Alice Laidlaw Munro is a writer who grew up in Wingham, Ontario. She is a popular writer who has been on the scene since the 1950s. Her stories all involve small rural towns and are all collections of short stories that deal with the author’s own experiences.
She was born in 1931 to a family of farmers. In 1949, she earned a scholarship to study at the University of Western Ontario. There she published her first short story Dimensions of a Shadow in the school literary magazine known as Folio. However, she left before she was able to graduate in order to move to Vancouver. A decade after she dropped out, she opened and ran a book shop for many years. In 1972, she returned to Ontario, and in 1976, due to her great use of literature, she received an honorary degree from the University of Ontario.
Throughout her lifetime, Munro would see her work published in various journals by the CBC. As a result, her stories were published in Atlantic Monthly and The New Yorker, to name a few. In 1968, she collected 15 of her first ever written stories and published them in a single volume known as Dance of the Happy Shades. This volume, along with others, such as The Progress of Love, and Who Do You Think You Are, all won awards, such as the Governor General’s Literary Award for Fiction in Canada. Her book Lives of Girls and Women received a Canadian Booksellers Association Award. This was later followed by Open Secrets, which won the 1995 WH Smith Literary Award.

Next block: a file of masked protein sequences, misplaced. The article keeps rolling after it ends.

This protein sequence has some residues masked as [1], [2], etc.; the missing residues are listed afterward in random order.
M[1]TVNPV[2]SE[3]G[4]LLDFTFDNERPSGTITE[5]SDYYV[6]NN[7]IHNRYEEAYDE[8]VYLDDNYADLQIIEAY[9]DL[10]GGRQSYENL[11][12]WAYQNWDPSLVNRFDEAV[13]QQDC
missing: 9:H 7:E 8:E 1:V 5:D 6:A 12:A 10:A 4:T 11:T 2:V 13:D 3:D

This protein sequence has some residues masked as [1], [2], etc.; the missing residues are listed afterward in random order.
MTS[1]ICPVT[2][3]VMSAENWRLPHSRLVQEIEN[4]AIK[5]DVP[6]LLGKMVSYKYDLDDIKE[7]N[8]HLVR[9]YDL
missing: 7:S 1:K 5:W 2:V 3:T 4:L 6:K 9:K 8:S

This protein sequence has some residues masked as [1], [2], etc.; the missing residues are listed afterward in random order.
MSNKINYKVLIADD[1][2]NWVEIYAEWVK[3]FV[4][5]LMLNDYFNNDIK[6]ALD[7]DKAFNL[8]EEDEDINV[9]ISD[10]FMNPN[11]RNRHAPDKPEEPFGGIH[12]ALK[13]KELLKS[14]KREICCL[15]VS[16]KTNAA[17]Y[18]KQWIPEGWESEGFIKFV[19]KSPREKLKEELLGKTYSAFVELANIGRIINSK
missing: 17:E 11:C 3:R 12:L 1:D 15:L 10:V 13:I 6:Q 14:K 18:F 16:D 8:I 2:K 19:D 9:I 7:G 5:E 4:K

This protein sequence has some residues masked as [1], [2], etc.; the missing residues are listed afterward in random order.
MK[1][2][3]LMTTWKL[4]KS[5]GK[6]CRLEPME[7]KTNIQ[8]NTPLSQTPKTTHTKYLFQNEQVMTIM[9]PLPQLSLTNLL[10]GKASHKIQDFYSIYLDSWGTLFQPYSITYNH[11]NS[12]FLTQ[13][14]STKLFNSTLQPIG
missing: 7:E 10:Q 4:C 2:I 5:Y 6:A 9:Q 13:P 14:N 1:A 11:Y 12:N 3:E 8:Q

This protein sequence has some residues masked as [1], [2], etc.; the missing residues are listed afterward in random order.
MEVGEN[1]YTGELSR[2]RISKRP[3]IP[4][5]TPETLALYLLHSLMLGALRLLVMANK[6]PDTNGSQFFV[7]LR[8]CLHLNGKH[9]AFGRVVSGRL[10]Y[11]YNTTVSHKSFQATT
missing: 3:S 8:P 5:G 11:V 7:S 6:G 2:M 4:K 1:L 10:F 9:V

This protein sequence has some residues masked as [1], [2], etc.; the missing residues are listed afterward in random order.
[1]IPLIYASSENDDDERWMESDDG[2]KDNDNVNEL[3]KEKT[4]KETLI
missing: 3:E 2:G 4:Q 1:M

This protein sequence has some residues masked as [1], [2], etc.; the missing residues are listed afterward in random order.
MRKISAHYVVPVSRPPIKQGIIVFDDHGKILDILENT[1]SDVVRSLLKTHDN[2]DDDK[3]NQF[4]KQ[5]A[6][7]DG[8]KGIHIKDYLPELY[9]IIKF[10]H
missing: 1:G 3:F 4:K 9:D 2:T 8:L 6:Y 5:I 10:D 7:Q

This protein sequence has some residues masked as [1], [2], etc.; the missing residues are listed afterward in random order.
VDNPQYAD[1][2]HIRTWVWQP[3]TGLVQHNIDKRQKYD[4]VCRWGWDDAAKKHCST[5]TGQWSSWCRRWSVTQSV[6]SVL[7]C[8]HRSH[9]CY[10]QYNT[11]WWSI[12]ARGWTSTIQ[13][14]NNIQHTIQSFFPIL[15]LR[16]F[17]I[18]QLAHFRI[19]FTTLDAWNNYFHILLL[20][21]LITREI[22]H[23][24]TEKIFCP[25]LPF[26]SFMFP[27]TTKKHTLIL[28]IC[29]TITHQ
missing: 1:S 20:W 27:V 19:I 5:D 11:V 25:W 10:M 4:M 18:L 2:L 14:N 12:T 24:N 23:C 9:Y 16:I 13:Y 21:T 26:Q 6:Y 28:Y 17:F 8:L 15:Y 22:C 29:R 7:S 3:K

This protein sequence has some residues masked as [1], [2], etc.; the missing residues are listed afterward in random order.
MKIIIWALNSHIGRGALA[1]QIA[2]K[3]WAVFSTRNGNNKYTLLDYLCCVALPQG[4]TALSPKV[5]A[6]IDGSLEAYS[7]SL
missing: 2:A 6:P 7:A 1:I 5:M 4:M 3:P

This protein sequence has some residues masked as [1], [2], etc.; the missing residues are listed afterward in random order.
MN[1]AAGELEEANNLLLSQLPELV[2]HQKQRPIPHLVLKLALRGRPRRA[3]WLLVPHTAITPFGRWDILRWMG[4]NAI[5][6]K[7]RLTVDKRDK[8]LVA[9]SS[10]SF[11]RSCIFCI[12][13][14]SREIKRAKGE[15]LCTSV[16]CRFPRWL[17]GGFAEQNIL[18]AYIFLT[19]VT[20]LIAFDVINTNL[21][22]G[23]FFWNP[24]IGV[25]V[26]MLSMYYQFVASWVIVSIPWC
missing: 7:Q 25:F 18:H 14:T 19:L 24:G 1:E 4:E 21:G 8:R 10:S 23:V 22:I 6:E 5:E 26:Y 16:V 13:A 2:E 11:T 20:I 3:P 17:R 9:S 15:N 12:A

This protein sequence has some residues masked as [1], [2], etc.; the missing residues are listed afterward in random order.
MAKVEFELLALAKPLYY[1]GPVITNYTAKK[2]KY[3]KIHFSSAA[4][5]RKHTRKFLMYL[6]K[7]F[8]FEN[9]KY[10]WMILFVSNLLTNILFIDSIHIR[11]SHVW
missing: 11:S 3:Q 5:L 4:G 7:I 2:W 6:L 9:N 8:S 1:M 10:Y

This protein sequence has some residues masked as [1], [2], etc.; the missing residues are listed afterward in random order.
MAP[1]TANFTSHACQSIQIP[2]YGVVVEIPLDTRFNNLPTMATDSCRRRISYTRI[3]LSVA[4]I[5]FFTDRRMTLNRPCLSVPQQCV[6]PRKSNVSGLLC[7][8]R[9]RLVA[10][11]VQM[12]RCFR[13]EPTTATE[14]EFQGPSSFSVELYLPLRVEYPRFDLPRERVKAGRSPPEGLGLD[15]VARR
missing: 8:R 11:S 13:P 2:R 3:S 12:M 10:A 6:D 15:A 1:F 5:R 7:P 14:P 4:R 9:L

Many of her more modern volumes include Runaway, Too Much Happiness, Dear Life, The View from Castle Rock, and Lying Under the Apple Tree: New Selected Stories.
During the late ’70s to early ’80s, she traveled to many other places in the world, such as China and Australia. This can be noted in her work, such as The Moons of Jupiter, which was set in Australia. Due to the popularity of her work, and the graceful way in which she wrote, she was awarded the Nobel Prize for literature in 2013.